Feds should formalize architecture, chief architect says

data abstract

Public or private sector, every agency and organization has an enterprise architecture, and the federal government's chief enterprise architect believes these strategic plans should be formalized to improve the government's ability to share services between agencies.

"Architecture is nothing if not applied," said Federal Chief Enterprise Architect Scott Bernard, speaking at a conference Oct. 29 in Washington.

Enterprise architecture has gained steam in federal agencies since a 2012 White House directive mandated agency heads to create agency-wide enterprise architectures that meld strategic drivers, business requirements and technology in hopes of reducing duplication and enhancing engagement between agencies and the public sector.

And its importance continues to grow, Bernard said.

Enterprise architecture, which Bernard defined simply as the combination of strategic, business and technology planning, plays a major role in several key agency-wide initiatives. PortfolioStat, the Federal Data Center Consolidation Initiative, the White House's digital strategy and cloud computing could all yield better results when run by agencies with sound enterprise architectures in place, he said.

And, unlike many processes in IT, Bernard said agencies should not operate with more than one enterprise architecture. This is one time, he said, when you don't want a backup.

"Centralized or decentralized, [agencies] should not be using competing architectures," Bernard said.

The government has room to improve in using enterprise architecture to promote shared services, with the first step simply accepting it as a priority, Bernard said.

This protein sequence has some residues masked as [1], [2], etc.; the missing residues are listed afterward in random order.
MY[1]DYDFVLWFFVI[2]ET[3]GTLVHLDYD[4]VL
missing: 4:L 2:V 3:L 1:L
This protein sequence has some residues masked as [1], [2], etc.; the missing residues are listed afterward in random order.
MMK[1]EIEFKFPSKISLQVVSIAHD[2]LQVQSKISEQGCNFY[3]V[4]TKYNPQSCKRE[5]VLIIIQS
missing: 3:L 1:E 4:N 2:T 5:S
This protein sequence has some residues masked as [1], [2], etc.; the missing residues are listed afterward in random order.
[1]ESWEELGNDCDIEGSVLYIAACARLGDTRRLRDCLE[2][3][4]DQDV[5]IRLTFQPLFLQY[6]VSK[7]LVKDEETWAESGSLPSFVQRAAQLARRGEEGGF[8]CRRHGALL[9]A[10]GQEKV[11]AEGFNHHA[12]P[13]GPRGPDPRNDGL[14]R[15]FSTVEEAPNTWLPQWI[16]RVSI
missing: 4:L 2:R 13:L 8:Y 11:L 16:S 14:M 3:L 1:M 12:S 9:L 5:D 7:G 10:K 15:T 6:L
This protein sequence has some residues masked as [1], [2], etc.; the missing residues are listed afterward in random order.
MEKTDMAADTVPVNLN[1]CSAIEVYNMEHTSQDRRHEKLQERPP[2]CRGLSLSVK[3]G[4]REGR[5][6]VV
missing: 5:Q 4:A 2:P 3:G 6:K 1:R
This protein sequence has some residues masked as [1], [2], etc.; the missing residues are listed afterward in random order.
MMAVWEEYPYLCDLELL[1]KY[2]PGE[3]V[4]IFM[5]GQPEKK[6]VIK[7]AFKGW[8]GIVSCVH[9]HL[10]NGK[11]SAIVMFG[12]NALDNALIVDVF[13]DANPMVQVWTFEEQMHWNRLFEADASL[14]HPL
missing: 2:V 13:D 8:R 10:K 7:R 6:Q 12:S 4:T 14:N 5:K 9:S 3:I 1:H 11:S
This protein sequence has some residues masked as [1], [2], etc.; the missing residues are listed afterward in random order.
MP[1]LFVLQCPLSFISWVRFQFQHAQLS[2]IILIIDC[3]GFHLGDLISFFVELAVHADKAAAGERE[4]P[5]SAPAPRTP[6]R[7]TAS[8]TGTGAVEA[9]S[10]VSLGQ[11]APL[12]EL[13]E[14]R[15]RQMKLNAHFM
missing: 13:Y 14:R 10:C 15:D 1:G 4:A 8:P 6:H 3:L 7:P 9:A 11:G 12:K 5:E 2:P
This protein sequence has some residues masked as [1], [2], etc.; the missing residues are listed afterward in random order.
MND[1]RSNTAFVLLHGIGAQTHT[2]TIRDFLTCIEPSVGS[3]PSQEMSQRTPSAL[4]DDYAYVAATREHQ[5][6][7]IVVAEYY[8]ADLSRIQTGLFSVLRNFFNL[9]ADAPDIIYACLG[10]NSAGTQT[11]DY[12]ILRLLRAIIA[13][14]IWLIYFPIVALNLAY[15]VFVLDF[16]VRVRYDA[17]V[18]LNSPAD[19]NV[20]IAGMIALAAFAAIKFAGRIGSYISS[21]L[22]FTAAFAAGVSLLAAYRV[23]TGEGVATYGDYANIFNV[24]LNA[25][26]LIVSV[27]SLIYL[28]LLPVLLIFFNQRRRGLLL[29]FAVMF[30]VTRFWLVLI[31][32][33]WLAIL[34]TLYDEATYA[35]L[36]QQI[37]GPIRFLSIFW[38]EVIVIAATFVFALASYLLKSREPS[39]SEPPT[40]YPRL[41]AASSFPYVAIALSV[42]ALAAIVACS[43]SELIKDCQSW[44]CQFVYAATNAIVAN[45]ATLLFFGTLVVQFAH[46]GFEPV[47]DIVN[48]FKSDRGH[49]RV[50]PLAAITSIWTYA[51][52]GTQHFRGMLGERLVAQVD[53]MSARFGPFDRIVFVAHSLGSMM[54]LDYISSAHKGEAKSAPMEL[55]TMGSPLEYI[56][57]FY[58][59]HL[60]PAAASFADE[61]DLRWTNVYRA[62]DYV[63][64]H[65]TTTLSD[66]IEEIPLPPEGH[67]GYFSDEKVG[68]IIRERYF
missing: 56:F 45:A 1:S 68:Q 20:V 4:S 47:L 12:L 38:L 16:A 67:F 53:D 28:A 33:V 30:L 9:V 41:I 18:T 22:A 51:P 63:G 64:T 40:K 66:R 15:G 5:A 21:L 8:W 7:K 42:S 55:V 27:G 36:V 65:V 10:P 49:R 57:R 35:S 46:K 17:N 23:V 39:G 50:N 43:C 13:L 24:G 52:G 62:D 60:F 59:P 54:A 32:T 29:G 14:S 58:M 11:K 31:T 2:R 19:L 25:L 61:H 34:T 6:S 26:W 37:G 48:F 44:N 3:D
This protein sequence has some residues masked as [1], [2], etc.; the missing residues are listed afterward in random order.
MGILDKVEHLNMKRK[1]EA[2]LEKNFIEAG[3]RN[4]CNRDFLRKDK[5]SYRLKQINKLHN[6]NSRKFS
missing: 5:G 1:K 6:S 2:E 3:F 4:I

It makes little sense for agencies to have multiple e-mail systems, IT help desks and different methodologies and systems to deliver accounting, travel or finance services. Yet those "low-hanging fruit" are still hanging in many agency trees.

"I think we can be more efficient with a few instances, but it requires agencies to be aware – they have to understand shared services is a priority and pursue it," Bernard said.

About the Author

Frank Konkel is a former staff writer for FCW.

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Reader comments

Wed, Oct 30, 2013 OccupyIT

Well if you can't say you're essential its hard to justify your job, right? Unfortunately, most enterprise architectures have little practical impact on the organization (besides unintended consequences) and are outward reporting requirements to another navel gazing comittee. They also are pretty much still wrestling with the most mundane back office functions which should have been resolved eons ago. Very few even consider the real Program level activity of the Agency that is what matters to constituents and taxpayers. Let's say you won't get your bonus if you're still trying to describe you email system or accounting as 'enterprise'. Call a GS-11 and ask them how the ridiculously expensive Enterprise Architecture Club has improved their lives and work. And, no, BYOD isn't it.

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